You might want to drink your glass (or two!) of Moscati d’Asti unadorned, with nothing but your stemware and a smile as accompaniment. In that case, drink on! Enjoyment is the name of the game, and there’s no wrong way to savor your favorite sip.
But sometimes, you want to make that Moscati d’Asti really sing. Why not pair it with La Tur, a cloud-like cheese made in Piedmont with a blend of cow, sheep, and goat milks?
Separately, both the wine and cheese are delicious. Together, their flavors marry to resemble the lightest cheesecake you’ve ever had — ripe, glistening fruit, decadent creaminess, and a bit of sweetness. Serve it with a few slices of Prosciutto di San Daniele to balance the sweetness, and you’ve officially elevated your evening.
For those of us hungry for harmony, there is nothing quite like matching your favorite wine with perfectly complementary cheese and charcuterie. No matter the wine and cheese, there are some general rules: creamier, younger cheeses tend to be better with white and sparkling wines, and harder, aged cheeses will pair better with red wine. Either way, a little bit of salty charcuterie ties it all together. Balance is the name of the game — as much as you love those creamy, milky cheeses, they likely will be overwhelmed by a big glass of Barolo. Open a bottle of Vermentino instead, however, and you’ve got yourself a gorgeous pairing. Italy offers an array of some of the most world-renowned wines, cheeses, and charcuterie, making it an ideal place to start when it comes to putting together a spread that you and your friends will love.
By artfully pairing Italian wines to regional cheeses and charcuterie, “you’re tasting a place,” Tia Keenan, cheese expert and author, says. These sorts of pairings bring culture, history, and geography to the table.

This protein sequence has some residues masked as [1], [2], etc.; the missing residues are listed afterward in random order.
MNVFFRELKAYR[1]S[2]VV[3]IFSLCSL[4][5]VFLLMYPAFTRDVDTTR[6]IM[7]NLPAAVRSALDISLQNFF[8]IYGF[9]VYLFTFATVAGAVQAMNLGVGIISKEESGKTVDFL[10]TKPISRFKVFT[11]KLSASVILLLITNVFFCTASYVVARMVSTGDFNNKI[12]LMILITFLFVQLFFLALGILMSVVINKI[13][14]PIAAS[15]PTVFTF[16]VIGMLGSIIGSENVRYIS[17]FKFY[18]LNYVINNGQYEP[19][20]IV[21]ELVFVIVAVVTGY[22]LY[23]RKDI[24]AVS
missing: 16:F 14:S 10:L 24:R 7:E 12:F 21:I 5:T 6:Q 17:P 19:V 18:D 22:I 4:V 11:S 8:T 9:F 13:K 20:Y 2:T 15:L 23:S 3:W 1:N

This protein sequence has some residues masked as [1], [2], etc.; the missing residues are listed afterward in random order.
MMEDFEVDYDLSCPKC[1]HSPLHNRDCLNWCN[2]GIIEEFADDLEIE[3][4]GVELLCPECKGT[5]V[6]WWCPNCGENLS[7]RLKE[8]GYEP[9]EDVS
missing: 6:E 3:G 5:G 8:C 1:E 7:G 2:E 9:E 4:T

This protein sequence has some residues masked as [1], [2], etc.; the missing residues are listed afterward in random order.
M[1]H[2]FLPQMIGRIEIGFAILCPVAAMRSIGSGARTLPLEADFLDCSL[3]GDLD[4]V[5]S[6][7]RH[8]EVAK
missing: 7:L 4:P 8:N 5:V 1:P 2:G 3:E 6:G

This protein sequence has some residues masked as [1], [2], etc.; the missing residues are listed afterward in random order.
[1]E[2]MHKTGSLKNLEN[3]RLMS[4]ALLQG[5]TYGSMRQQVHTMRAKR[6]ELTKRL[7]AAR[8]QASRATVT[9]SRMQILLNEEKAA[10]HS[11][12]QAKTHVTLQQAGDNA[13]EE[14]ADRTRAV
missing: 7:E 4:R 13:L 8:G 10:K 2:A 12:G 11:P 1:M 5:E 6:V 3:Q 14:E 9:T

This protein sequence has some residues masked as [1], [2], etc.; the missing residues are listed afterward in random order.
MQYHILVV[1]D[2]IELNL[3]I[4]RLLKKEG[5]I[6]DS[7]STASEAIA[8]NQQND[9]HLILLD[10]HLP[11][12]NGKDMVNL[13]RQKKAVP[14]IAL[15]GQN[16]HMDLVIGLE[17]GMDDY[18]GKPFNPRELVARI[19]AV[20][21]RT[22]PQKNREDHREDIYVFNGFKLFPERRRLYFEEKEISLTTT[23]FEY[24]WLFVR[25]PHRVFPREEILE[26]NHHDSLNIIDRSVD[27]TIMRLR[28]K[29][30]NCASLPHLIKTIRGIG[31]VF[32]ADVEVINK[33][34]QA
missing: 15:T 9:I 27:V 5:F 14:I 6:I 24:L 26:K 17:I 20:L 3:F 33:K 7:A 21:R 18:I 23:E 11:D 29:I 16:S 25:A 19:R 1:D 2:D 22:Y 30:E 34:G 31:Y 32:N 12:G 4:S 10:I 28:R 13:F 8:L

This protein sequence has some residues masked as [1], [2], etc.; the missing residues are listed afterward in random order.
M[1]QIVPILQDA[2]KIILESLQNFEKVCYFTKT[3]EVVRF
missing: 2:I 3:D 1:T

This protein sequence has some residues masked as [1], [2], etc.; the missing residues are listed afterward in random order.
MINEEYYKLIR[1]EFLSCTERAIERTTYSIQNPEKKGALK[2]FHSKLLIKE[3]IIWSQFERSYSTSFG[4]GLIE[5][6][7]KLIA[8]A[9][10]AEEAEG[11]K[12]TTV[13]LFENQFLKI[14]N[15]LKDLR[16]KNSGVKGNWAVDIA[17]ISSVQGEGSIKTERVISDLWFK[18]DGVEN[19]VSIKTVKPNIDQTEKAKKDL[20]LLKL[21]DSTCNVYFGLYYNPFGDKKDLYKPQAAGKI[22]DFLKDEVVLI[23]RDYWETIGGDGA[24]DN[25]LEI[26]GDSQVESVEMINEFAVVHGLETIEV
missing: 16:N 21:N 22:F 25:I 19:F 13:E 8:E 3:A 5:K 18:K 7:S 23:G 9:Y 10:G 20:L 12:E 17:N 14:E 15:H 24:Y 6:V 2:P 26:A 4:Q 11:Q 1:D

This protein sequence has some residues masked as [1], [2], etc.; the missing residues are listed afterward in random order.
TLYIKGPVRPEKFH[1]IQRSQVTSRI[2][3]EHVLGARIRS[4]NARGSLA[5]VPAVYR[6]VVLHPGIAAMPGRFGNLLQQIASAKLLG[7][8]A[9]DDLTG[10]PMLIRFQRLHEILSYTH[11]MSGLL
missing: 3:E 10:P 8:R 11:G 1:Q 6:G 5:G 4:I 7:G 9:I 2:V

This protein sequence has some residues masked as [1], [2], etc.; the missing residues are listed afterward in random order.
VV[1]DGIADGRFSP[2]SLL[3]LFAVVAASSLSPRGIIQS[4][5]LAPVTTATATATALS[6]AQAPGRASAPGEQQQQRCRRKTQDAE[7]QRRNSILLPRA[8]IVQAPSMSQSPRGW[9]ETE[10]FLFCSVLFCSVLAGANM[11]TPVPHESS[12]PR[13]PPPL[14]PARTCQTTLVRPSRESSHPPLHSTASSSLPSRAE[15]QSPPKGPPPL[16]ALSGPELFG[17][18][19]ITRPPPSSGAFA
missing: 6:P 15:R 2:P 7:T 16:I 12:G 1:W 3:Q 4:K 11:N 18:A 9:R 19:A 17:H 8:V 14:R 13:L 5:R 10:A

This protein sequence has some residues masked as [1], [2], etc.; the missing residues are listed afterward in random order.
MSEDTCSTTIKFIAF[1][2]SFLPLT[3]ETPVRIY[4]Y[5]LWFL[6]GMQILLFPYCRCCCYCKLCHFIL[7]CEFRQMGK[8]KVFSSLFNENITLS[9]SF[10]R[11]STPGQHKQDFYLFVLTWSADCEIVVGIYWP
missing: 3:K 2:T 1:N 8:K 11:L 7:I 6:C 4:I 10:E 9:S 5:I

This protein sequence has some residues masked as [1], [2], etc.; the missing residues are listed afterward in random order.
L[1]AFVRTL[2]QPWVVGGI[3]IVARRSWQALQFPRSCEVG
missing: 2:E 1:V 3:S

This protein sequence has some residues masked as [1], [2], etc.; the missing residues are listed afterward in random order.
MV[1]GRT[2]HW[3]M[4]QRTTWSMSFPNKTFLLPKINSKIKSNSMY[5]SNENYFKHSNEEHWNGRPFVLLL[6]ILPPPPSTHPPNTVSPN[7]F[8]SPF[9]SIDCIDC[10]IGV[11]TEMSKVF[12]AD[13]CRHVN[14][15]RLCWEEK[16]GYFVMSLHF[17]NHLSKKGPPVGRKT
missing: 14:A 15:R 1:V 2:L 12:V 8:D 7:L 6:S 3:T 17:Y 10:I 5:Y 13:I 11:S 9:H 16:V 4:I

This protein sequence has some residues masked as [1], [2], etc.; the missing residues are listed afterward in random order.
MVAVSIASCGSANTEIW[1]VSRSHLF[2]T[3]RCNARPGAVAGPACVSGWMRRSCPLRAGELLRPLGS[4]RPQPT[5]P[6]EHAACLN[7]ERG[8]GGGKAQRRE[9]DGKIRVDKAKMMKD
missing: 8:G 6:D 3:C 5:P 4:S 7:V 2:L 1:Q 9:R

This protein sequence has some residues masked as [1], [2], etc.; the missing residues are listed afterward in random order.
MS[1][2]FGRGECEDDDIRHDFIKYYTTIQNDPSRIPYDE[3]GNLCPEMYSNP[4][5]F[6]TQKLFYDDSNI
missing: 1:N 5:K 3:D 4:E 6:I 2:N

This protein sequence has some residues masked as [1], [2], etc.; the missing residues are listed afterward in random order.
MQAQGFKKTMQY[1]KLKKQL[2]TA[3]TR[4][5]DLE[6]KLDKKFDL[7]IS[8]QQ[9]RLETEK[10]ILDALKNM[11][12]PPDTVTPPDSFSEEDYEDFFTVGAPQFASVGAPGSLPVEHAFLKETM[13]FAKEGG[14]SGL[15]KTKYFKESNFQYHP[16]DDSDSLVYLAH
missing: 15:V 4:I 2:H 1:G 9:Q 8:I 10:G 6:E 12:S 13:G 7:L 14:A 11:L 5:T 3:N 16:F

We asked some of the world’s leading wine and cheese experts for their favorite pairings and top tips. Here are four things to keep in mind when pairing Italian wine with cheese and charcuterie.
“It’s hard to go wrong with cheese and sparkling wine, but Prosecco and Bergamino di Bufala are an especially delicious pair,” Eli Joyce, Cheese Buyer and Education Lead, Cheese School of San Francisco, says.
Joyce believes the creamy, floral qualities of water buffalo’s milk are the perfect complement to the pear notes in Prosecco.
“The bubbles also help balance Bergamino’s decadent texture,” Joyce says. Ready to gild the lily? “I certainly wouldn’t be mad if one were to throw a little 24-month Prosciutto di Parma in there too — some salty minerality to top it all off!”
Don’t Fear the Atypical
Don’t be afraid to seek out unusual cheeses or pairings, says Carol Johnson, Certified Cheese Professional and Cheesemonger at Monger’s Palate in Brooklyn, N.Y.
“I love the unusual and delicate Lou Bergier Pichin paired with a Marzemino wine and Salame Felino,” Johnson says. Made from raw Bruna Alpine cow’s milk, and curdled with thistle rennet only, Lou Bergier is a semi-firm, cow’s milk toma.
“Marzemino’s bright sour-cherry acidity is cut by the dense creamy paste and brown butter earthiness of the Lou Bergier,” she says. Meanwhile, the Salame Felino (known colloquially in Tuscany as “finocchiona”) softens the thistle tang of the cheese and the tannic bite of the wine.
Learn the Names
“Like a big Italian family where all the cousins are named Giovanni, in Italy, Pecorino is a cheese and a wine, sharing not only a name but also flavor profiles,” Keenan says.